FoodRisks and rewards of flaxseed: Vital knowledge for safe consumption

Risks and rewards of flaxseed: Vital knowledge for safe consumption

Flaxseed is a healthy product, but in some cases, it can be harmful.
Flaxseed is a healthy product, but in some cases, it can be harmful.
Images source: © Canva | AkirEVarga

27 June 2024 16:02

Deciding to consume flaxseed is worth a brief moment to familiarise yourself with the potential risks of this activity. It doesn’t cost us anything and can prevent many unpleasant consequences.

The fact that flaxseed can harm us proves that an ideal food product doesn't exist. And there's nothing we can do about it. The only thing we can do is gain some knowledge about the potential consequences of overusing even the healthiest foods in the world. These, in the case of the flaxseed above, can be quite painful. So, what specific dangers are associated with it? And how should you use flaxseed to benefit only from its health-promoting properties? We explain everything below.

Flaxseed — it's worth knowing

The connection of flaxseed with medicine dates back to the history of our ancestors. Today, we know that folk medicine, in this case, was not wrong. Flaxseed, i.e., seeds of the common flax, is a true superfood worth supporting the proper functioning of the body.

What do we gain from eating flaxseed? Primarily, a large amount of dietary fibre, vitamins, and omega-3 fatty acids is known to us mainly from fish. A particularly desirable effect of flaxseed is its impact on the digestive system. Flax seeds are characterised by a protective effect on the entire digestive tract, which proves helpful, among other things, in the case of peptic ulcer disease.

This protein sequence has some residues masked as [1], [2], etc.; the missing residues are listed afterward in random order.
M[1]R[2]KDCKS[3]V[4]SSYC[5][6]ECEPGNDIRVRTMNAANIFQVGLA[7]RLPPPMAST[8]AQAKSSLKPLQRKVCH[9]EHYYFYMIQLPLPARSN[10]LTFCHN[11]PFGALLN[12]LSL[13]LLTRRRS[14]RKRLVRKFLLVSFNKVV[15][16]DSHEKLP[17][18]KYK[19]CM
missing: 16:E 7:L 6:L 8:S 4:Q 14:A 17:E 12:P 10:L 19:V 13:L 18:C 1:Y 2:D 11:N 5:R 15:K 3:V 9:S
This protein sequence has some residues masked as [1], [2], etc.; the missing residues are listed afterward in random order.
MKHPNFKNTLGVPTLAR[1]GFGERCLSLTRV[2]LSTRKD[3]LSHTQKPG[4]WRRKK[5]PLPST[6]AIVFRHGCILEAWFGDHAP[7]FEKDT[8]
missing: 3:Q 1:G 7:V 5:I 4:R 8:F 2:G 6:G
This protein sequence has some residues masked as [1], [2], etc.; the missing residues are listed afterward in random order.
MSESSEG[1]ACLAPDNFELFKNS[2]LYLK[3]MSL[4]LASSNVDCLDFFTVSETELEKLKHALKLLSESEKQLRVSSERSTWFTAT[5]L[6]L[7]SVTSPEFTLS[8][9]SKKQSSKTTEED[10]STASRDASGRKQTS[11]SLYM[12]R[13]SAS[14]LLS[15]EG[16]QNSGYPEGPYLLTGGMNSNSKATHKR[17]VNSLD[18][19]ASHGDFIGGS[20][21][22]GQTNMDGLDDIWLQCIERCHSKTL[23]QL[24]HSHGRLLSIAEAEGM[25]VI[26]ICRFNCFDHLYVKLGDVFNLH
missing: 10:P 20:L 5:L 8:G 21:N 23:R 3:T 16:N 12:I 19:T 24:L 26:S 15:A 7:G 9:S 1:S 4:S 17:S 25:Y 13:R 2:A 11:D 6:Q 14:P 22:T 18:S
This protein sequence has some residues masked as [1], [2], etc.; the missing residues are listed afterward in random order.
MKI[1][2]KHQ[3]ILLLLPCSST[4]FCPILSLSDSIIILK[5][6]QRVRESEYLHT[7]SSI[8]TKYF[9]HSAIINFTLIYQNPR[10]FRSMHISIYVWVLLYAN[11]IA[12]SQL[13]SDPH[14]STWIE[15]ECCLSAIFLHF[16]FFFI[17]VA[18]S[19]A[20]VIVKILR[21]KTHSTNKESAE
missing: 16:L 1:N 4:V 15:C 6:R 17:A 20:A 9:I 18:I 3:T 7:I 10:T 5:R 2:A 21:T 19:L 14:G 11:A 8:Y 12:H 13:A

Flaxseed is almost all benefits, but also some risks.
Flaxseed is almost all benefits, but also some risks.© Canva | Aninka Bongers-Sutherland

Flaxseed can also be harmful

Flaxseed should not be consumed by those allergic to it, suffering from inflammatory diseases, experiencing severe constipation, or taking certain medications, including anticoagulants. A safe dose of flaxseed for healthy people is considered to be 2-3 teaspoons per day. Exceeding this amount significantly (and also if the seeds are crushed before being soaked in boiling water) can lead to cyanide poisoning. However, this toxicity appears only in extreme cases—such as regularly eating 100 grams (4 ounces) of flaxseed daily.

It is also worth remembering the proper storage of this food product. This is about more than just taste, which can change. If flaxseed does not occupy a dry and cool place in your home, it can become rancid and lose much of its health-promoting properties. According to some sources, there is even a risk of flaxseed acquiring toxic qualities in such situations.

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